A second later I stepped back, disappointed. It was not Like Water for Chocolate after all. It was Enid Blyton's In the Fifth at Malory Towers, hardbound, the paper browned and going brittle. I must have bought it off the street in Bangalore.
The book instantly transported me. Summer holidays. My parents' house. My aunt* would ply me with Enid Blyton, Nancy Drew, Hardy Boys and whatever other books struck her fancy at the local library. I would disappear into my room, prop up my pillows, pull my covers up to my chin and be thoroughly useless for anything else the next few hours.
One day, around mid-afternoon, I heard a strange wailing noise followed by sobs coming from my mother's room. I threw off the covers and rushed to the doorway of her room, not really knowing what to expect. I'd never heard my mother sobbing loudly before.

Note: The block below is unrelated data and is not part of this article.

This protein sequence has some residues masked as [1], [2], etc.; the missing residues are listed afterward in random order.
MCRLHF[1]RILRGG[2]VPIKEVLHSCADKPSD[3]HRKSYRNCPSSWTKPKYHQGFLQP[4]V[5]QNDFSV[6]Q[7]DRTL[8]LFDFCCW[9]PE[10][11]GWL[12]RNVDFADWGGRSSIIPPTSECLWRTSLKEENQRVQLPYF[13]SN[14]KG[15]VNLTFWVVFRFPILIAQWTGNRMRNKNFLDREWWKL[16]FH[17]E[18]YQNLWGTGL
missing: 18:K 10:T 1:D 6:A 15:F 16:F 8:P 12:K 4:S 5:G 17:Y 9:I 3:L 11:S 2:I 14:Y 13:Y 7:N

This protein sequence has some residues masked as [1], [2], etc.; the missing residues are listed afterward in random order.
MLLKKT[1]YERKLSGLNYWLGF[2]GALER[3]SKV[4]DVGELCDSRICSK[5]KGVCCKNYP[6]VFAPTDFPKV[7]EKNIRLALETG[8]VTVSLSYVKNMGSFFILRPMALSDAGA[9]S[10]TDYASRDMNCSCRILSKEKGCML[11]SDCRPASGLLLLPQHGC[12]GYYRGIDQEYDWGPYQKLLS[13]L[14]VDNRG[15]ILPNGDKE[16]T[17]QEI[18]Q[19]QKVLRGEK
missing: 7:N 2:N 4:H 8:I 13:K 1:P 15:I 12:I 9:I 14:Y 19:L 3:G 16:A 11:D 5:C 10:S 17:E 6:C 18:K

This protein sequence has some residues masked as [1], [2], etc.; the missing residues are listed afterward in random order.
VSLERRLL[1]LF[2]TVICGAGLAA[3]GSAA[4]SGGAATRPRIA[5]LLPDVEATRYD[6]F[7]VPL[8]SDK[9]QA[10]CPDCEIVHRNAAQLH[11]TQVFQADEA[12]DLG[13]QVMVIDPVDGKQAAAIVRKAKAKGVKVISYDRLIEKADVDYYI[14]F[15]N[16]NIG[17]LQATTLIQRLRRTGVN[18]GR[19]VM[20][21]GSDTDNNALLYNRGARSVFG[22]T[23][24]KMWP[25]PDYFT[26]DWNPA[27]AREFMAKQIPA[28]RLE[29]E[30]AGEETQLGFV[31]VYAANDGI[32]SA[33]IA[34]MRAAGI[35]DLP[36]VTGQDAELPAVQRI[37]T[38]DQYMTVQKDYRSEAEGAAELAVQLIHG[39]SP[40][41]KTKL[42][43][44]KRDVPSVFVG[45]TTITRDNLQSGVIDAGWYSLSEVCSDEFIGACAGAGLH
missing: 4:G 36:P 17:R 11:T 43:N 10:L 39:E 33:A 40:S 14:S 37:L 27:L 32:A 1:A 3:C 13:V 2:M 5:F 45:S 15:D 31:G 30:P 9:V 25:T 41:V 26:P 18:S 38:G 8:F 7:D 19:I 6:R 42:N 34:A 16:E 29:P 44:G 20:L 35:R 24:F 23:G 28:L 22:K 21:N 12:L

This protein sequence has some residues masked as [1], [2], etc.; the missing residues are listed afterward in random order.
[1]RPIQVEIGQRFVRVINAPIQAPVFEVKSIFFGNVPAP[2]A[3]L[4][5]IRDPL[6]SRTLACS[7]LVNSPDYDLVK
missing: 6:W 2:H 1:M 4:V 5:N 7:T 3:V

From the doorway I saw her. My mother was half-collapsed on her pillows, clutching her stomach with one hand. Tears streamed down her face which she half-heartedly tried to wipe away when she was not clutching her stomach. The other hand held a Malory Towers book.
She was laughing.
When I'd finished yelling at her for making me worried and got her to calm down she told me what was so funny. Something about some powder that became invisible when you rubbed it on to a stool but showed up a bright pink when someone sat on the stool and warmed it.
I summoned up all of my tweenage disdain for humor of that sort, smiled my superior smile and walked off.
Secretly, though, my heart swelled. She, whose wisdom even I was not so stupid as to not recognize even in the middle of my worst rebellious phase, thought that the things in my world were funny. That they were worth enjoying.
I held the book in my hand and slowly turned the pages, not wanting to damage it any more. The first page had a girl's name written in capital letters, and the seal of a library made with an ink pad. Another girl's name written in a neat cursive with a red ball point pen adorned the second page. In the same handwriting, a little note in the middle of the page written with a pencil:
When I am right no one remembers. When I am wrong no one forgets.Teenage. Angst.
P.S.: Chox recently wrote about some great book finds in Bangalore.
* Yes, the sakkare achchu aunt.